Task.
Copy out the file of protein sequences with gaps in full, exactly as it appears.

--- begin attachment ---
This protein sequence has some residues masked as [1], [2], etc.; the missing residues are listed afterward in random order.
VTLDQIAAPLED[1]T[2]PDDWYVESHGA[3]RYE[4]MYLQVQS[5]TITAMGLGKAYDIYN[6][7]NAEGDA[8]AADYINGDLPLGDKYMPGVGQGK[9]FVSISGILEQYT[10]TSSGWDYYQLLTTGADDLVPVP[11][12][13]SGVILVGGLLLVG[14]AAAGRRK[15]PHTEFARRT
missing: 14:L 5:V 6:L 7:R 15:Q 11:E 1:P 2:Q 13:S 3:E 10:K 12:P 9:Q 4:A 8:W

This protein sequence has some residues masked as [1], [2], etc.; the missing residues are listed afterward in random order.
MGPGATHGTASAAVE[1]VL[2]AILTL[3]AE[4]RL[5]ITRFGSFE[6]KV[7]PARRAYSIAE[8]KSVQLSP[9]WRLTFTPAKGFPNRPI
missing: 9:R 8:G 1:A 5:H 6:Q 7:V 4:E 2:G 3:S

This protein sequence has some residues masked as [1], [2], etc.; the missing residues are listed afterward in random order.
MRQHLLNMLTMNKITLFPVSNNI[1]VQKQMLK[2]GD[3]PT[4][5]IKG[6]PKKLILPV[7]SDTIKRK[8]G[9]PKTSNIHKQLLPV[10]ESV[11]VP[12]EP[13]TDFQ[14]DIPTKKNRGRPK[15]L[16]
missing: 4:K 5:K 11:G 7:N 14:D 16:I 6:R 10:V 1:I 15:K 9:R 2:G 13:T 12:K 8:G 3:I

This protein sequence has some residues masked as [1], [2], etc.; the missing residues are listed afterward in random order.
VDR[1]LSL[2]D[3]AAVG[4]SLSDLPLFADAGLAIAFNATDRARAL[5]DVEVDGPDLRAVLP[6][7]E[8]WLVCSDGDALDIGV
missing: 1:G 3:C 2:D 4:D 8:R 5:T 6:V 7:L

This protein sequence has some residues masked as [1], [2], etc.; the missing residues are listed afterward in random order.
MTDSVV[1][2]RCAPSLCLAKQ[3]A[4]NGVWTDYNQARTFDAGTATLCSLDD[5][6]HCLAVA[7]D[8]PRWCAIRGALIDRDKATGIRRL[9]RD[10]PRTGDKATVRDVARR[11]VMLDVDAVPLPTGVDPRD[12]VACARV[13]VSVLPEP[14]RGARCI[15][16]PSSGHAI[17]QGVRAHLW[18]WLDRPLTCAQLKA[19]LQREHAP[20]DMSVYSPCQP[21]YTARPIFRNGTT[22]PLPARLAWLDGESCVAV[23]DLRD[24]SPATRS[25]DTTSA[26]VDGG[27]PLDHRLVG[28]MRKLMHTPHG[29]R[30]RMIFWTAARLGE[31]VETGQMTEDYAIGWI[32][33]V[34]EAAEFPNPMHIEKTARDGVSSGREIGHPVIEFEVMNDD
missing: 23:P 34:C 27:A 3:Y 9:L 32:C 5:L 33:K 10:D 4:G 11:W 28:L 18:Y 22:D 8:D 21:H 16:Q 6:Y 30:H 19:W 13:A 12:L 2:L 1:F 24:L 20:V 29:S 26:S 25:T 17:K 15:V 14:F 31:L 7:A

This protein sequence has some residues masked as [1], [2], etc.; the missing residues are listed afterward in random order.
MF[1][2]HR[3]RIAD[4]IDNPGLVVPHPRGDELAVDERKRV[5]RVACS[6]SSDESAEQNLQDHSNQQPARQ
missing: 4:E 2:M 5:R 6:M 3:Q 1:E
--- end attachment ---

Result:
This protein sequence has some residues masked as [1], [2], etc.; the missing residues are listed afterward in random order.
VTLDQIAAPLED[1]T[2]PDDWYVESHGA[3]RYE[4]MYLQVQS[5]TITAMGLGKAYDIYN[6][7]NAEGDA[8]AADYINGDLPLGDKYMPGVGQGK[9]FVSISGILEQYT[10]TSSGWDYYQLLTTGADDLVPVP[11][12][13]SGVILVGGLLLVG[14]AAAGRRK[15]PHTEFARRT
missing: 14:L 5:V 6:L 7:R 15:Q 11:E 1:P 2:Q 13:S 3:E 10:K 12:P 9:Q 4:A 8:W

This protein sequence has some residues masked as [1], [2], etc.; the missing residues are listed afterward in random order.
MGPGATHGTASAAVE[1]VL[2]AILTL[3]AE[4]RL[5]ITRFGSFE[6]KV[7]PARRAYSIAE[8]KSVQLSP[9]WRLTFTPAKGFPNRPI
missing: 9:R 8:G 1:A 5:H 6:Q 7:V 4:E 2:G 3:S

This protein sequence has some residues masked as [1], [2], etc.; the missing residues are listed afterward in random order.
MRQHLLNMLTMNKITLFPVSNNI[1]VQKQMLK[2]GD[3]PT[4][5]IKG[6]PKKLILPV[7]SDTIKRK[8]G[9]PKTSNIHKQLLPV[10]ESV[11]VP[12]EP[13]TDFQ[14]DIPTKKNRGRPK[15]L[16]
missing: 4:K 5:K 11:G 7:N 14:D 16:I 6:R 10:V 1:I 15:K 9:R 2:G 13:T 12:K 8:G 3:I

This protein sequence has some residues masked as [1], [2], etc.; the missing residues are listed afterward in random order.
VDR[1]LSL[2]D[3]AAVG[4]SLSDLPLFADAGLAIAFNATDRARAL[5]DVEVDGPDLRAVLP[6][7]E[8]WLVCSDGDALDIGV
missing: 1:G 3:C 2:D 4:D 8:R 5:T 6:V 7:L

This protein sequence has some residues masked as [1], [2], etc.; the missing residues are listed afterward in random order.
MTDSVV[1][2]RCAPSLCLAKQ[3]A[4]NGVWTDYNQARTFDAGTATLCSLDD[5][6]HCLAVA[7]D[8]PRWCAIRGALIDRDKATGIRRL[9]RD[10]PRTGDKATVRDVARR[11]VMLDVDAVPLPTGVDPRD[12]VACARV[13]VSVLPEP[14]RGARCI[15][16]PSSGHAI[17]QGVRAHLW[18]WLDRPLTCAQLKA[19]LQREHAP[20]DMSVYSPCQP[21]YTARPIFRNGTT[22]PLPARLAWLDGESCVAV[23]DLRD[24]SPATRS[25]DTTSA[26]VDGG[27]PLDHRLVG[28]MRKLMHTPHG[29]R[30]RMIFWTAARLGE[31]VETGQMTEDYAIGWI[32][33]V[34]EAAEFPNPMHIEKTARDGVSSGREIGHPVIEFEVMNDD
missing: 23:P 34:C 27:A 3:Y 9:L 32:C 5:L 33:K 10:D 4:G 11:W 28:L 18:Y 22:D 8:D 21:H 16:Q 6:Y 30:H 19:W 13:A 12:L 2:L 1:F 24:L 20:V 29:S 26:S 25:T 17:K 15:V 14:F 31:L 7:A

This protein sequence has some residues masked as [1], [2], etc.; the missing residues are listed afterward in random order.
MF[1][2]HR[3]RIAD[4]IDNPGLVVPHPRGDELAVDERKRV[5]RVACS[6]SSDESAEQNLQDHSNQQPARQ
missing: 4:E 2:M 5:R 6:M 3:Q 1:E